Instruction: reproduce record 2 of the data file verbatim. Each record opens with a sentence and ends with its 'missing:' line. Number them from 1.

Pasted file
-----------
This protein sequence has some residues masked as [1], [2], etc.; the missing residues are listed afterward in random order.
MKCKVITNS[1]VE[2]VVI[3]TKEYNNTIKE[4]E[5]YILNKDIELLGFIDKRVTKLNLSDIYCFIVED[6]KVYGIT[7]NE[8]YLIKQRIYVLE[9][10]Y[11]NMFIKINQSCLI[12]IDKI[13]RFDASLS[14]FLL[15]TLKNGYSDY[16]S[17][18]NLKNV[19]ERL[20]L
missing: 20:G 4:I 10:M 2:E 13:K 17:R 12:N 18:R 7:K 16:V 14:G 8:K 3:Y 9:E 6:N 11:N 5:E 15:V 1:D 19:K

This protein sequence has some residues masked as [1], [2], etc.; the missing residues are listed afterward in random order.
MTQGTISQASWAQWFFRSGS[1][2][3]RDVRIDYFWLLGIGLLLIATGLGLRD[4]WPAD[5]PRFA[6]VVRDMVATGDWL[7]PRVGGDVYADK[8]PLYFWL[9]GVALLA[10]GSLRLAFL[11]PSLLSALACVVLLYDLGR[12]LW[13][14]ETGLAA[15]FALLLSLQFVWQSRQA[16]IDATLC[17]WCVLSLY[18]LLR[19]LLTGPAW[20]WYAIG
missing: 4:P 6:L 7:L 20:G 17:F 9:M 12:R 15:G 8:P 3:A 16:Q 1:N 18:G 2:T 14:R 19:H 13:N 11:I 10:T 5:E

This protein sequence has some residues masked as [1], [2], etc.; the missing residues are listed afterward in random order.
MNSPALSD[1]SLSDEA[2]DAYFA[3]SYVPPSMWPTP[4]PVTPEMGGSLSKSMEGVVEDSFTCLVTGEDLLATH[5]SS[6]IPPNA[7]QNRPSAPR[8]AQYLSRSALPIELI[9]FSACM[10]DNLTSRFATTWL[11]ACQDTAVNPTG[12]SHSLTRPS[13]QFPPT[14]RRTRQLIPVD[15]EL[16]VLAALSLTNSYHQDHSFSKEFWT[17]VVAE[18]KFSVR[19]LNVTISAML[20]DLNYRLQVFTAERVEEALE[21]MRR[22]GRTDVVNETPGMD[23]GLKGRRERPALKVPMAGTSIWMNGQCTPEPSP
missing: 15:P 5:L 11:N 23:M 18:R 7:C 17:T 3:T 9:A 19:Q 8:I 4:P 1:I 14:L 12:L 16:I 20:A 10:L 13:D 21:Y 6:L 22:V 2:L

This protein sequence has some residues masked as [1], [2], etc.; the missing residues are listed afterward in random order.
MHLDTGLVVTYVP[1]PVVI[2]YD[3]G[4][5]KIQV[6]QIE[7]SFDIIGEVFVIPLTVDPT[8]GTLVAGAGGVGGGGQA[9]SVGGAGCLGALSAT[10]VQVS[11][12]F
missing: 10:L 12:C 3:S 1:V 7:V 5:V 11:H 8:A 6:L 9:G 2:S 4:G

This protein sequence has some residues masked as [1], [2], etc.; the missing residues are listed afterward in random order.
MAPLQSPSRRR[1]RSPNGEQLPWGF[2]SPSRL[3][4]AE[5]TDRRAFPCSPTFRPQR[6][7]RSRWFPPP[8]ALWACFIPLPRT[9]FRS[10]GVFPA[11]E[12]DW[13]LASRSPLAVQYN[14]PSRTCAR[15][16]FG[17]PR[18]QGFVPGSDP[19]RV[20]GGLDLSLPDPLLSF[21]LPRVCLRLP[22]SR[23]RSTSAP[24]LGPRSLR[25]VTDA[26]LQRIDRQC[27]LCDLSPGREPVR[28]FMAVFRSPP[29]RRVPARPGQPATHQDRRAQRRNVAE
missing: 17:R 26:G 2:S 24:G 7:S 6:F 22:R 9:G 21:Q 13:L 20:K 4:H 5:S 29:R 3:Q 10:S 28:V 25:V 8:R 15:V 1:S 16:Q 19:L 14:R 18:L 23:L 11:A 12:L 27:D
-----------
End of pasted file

This protein sequence has some residues masked as [1], [2], etc.; the missing residues are listed afterward in random order.
MTQGTISQASWAQWFFRSGS[1][2][3]RDVRIDYFWLLGIGLLLIATGLGLRD[4]WPAD[5]PRFA[6]VVRDMVATGDWL[7]PRVGGDVYADK[8]PLYFWL[9]GVALLA[10]GSLRLAFL[11]PSLLSALACVVLLYDLGR[12]LW[13][14]ETGLAA[15]FALLLSLQFVWQSRQA[16]IDATLC[17]WCVLSLY[18]LLR[19]LLTGPAW[20]WYAIG
missing: 4:P 6:L 7:L 20:G 17:F 9:M 12:R 15:G 8:P 3:A 16:Q 1:N 18:G 2:T 14:R 19:H 13:N 11:I 10:T 5:E